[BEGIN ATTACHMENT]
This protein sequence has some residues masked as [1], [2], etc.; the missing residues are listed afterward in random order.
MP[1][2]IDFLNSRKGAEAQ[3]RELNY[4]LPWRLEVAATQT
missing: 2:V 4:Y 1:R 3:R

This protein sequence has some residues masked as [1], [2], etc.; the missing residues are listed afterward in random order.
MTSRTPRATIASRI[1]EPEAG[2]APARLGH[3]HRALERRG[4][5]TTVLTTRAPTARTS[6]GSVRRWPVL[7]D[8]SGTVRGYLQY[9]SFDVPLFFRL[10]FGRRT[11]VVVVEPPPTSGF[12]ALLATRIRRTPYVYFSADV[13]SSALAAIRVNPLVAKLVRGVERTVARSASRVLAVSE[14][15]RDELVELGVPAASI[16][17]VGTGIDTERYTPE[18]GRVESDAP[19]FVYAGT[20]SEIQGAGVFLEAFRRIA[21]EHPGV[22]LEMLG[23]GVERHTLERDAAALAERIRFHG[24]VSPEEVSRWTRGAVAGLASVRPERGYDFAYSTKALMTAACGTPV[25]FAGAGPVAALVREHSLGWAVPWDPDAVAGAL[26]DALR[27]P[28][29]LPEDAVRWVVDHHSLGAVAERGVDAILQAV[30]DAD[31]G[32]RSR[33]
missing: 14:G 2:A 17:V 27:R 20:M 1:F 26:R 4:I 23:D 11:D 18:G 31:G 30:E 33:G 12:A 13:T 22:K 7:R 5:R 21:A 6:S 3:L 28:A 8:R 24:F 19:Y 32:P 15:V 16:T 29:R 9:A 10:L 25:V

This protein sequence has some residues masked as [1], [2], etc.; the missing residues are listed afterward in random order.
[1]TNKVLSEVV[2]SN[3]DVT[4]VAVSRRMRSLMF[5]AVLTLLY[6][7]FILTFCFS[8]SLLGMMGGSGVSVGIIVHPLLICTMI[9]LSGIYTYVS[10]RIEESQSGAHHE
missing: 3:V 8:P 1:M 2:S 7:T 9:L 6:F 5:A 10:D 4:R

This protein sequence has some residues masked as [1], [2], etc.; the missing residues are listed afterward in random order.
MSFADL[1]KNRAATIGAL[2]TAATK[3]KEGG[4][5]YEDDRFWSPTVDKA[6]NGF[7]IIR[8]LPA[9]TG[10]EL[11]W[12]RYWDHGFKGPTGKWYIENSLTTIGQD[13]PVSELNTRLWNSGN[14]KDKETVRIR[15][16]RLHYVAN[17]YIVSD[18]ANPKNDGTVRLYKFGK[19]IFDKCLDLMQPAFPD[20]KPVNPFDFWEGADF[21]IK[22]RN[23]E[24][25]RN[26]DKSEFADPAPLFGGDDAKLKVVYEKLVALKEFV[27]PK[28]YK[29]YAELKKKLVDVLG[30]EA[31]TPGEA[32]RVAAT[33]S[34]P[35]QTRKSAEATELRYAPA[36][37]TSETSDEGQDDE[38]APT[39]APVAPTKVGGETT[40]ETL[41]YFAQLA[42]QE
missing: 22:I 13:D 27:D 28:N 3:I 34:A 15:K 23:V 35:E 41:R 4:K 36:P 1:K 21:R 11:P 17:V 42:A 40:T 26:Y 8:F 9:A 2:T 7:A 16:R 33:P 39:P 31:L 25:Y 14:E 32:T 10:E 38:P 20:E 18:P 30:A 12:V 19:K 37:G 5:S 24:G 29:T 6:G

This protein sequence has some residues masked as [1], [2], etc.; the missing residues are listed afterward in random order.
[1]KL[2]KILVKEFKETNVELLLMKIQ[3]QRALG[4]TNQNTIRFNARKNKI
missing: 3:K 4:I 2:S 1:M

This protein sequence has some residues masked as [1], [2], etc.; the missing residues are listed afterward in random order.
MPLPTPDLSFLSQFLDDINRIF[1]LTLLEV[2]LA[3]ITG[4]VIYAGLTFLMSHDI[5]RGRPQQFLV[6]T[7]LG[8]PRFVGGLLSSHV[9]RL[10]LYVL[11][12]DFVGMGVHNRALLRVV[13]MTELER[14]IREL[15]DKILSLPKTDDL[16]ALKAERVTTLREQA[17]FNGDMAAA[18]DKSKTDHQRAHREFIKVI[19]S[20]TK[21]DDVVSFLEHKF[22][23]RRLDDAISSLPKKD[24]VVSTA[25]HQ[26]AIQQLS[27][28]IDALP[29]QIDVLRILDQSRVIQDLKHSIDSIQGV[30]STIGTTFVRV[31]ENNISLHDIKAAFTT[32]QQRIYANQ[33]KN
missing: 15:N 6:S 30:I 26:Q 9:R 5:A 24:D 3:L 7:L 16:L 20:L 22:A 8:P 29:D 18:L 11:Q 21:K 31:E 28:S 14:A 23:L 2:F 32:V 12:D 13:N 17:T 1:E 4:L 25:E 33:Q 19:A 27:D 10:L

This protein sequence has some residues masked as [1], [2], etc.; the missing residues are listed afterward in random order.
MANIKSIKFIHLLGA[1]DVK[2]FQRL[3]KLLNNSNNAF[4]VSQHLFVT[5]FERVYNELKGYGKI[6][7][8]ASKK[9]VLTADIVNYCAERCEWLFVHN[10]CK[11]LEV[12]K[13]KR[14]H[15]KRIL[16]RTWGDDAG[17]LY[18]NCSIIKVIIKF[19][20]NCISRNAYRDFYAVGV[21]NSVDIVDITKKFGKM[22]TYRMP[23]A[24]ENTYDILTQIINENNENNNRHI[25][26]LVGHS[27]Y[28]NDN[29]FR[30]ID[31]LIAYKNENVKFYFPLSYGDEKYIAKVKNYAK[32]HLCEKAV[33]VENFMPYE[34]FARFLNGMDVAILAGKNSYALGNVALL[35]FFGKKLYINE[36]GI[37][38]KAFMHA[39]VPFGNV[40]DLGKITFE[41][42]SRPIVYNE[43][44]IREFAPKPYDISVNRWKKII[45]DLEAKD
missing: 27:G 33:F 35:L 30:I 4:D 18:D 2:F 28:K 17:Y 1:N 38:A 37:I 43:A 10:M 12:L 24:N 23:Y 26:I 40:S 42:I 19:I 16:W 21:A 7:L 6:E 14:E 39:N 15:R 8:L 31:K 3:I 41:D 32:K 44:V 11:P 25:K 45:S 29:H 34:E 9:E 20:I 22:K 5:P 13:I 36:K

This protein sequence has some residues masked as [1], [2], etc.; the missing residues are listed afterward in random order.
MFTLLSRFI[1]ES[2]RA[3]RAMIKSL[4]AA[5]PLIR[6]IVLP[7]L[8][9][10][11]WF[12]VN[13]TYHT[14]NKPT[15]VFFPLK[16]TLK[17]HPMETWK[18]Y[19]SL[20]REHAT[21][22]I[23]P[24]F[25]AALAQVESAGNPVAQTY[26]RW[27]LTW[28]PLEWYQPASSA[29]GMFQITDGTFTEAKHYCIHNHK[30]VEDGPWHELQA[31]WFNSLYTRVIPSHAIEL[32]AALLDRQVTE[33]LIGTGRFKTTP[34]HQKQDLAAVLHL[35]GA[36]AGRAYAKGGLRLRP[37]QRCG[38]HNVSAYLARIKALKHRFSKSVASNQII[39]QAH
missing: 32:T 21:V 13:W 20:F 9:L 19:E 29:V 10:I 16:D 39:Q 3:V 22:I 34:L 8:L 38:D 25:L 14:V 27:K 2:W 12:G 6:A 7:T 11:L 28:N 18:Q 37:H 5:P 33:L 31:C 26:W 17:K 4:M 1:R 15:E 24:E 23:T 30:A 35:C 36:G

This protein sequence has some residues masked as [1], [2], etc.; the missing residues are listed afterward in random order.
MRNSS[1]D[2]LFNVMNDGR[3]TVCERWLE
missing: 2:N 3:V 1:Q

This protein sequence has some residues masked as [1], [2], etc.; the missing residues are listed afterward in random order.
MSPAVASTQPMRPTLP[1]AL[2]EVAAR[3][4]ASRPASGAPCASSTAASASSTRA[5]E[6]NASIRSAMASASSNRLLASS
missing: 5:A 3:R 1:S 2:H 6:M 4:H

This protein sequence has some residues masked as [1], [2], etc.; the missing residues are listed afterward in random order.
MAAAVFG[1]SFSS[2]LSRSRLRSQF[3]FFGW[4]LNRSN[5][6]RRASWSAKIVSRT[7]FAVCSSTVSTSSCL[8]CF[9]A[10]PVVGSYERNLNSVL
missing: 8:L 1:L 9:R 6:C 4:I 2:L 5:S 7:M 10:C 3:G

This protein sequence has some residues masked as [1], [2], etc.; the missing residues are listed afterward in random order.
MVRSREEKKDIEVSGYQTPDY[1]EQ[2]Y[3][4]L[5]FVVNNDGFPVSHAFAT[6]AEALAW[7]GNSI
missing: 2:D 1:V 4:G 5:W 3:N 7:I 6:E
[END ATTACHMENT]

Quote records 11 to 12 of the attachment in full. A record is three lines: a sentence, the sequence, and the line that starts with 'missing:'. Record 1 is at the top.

This protein sequence has some residues masked as [1], [2], etc.; the missing residues are listed afterward in random order.
MAAAVFG[1]SFSS[2]LSRSRLRSQF[3]FFGW[4]LNRSN[5][6]RRASWSAKIVSRT[7]FAVCSSTVSTSSCL[8]CF[9]A[10]PVVGSYERNLNSVL
missing: 8:L 1:L 9:R 6:C 4:I 2:L 5:S 7:M 10:C 3:G

This protein sequence has some residues masked as [1], [2], etc.; the missing residues are listed afterward in random order.
MVRSREEKKDIEVSGYQTPDY[1]EQ[2]Y[3][4]L[5]FVVNNDGFPVSHAFAT[6]AEALAW[7]GNSI
missing: 2:D 1:V 4:G 5:W 3:N 7:I 6:E